What interests me here is the double-edged nature of decision-making that is informed by pattern recognition and that is driven by dopamine neurons. On the plus side we take a joy in capacities that are so important for us: locating patterns of regularity in an overwhelmingly complex natural world; locating patterns of meaning in an overwhelmingly complex social world. In my opinion, the joy we take in music, poetry and the arts is deeply rooted in our pattern-finding capacities. A perfectly crafted three minute Motown song might lay down a pattern we find very easy to follow but now with heightened emotional intensity. A Bach fugue might thrill us with the excquisite nature of its counterpoint variations on a theme – taking our natural ability to detect increasingly fine-grained patterns of similarity and difference to new heights. A Mondrian painting might distill down the essential elements of landscape and our subjective view of it. And, even a conceptual work like Robert Rauschenberg’s telegram to the Galerie Iris Clert draws a pattern holding between things that we perhaps haven’t seen or thought about before.

Art is a wondeful example of the double-edged nature of our enjoyment in pattern-finding. On the one hand, we revel in tracking the patterns it traces out – that is, we revel in the familiarity of certain patterns like the human form, but also in testing our skill in tracing complex or unusual ones. On the other hand, some art actually disrupts our pattern-finding abilities – stops us from staying in familiar grooves, creates a dissonance that stirs us to try to understand anew. Adorno wrote about this latter kind of possibility for art, citing the compositions of Schoenberg and Berg as examples of art that disrupts our usual cognitive patterns and forces us to pay close attention to the precisie material structure of the object we are engaging with.

I think there is a kind of joy in both these forms of aesthetic pleasure because they tap into three levels of pattern-finding that we excel at as human-beings. At the frist level, there is the unconscious pattern-finding that serves us so well as natural and social animals. The reward at this level is a kind of comfort in familiarity. At the second level, there is the joy in tracking complex unexpected patterns. The sense of reward here is not so simple – it is a reward that engages our conscious brains; we become aware of our abilities to track patterns because they are pushed to their limits and also because we notice unusual or unexpected ones. To a certain extent, this kind of feeling of reward helps us hone the unconsicous level of pattern-finding that informs simple decision-making. But it also enables us to make decisions that engage far more complex data. Finally, at the third level we are forced to reflect on our pattern-finding capacities per se – we reach a meta-cognitive state where we realise that we are constantly imposing patterns and that there are inherent dangers in doing this. In other words, at this level we actually cognise the double-edged nature of our dopamine driven pattern-finding capacities – we see that they enable us to track features of natural and social reality, yet we also see that in constantly employing this capacity we may in fact be simply imposing form rather than discovering it.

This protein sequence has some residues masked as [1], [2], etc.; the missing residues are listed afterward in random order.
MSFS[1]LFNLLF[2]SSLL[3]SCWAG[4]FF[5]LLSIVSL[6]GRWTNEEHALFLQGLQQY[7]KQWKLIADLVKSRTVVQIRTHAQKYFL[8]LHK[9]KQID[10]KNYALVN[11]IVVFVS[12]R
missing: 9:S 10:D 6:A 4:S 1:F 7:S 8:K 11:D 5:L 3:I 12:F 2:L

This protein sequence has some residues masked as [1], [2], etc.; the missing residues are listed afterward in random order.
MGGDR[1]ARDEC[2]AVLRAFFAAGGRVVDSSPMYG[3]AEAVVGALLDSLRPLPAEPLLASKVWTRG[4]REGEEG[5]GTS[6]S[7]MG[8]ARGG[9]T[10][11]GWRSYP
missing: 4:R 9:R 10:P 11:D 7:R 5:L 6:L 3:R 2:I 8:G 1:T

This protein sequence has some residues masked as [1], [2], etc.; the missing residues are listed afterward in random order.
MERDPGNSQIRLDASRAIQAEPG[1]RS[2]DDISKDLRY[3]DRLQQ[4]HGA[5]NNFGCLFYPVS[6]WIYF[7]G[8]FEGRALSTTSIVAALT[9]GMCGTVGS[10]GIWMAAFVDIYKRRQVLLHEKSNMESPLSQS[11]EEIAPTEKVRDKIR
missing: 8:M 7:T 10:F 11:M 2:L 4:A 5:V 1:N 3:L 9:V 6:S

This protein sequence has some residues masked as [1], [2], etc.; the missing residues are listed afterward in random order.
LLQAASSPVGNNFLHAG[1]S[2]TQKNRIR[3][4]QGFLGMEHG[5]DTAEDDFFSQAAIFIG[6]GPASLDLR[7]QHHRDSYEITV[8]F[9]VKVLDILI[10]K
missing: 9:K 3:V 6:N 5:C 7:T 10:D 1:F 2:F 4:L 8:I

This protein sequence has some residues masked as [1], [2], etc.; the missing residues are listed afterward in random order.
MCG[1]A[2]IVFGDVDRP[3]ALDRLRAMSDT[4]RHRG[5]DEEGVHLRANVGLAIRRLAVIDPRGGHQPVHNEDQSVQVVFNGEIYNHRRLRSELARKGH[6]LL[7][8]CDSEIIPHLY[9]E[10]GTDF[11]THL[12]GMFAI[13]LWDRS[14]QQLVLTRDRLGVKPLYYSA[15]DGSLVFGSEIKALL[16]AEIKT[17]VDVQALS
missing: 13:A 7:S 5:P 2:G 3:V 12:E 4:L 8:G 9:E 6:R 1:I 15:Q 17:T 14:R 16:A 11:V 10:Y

The lessons from this three-level view of pattern-finding and decision-making are the following. Our unconscious cognition can aid us greatly and in many situations should be trusted and not reduced to more self-conscious cognition. But this level of cognition needs to be trained and honed. It needs to be informed by experiences and learning that constantly calibrate its tendency to simplify – we need to be continually open to the new patterns around us. And the aesthetic pleasure taken in art can help us here. But lest we become self-satisfied about our honed capacities, we need to, if we can, reach the meta-cognitive level where we come to see that pattern-finding per se has a double nature – the wonder of our tracking patterns in the material world and the delusion of our imposing patterns that aren’t actually there.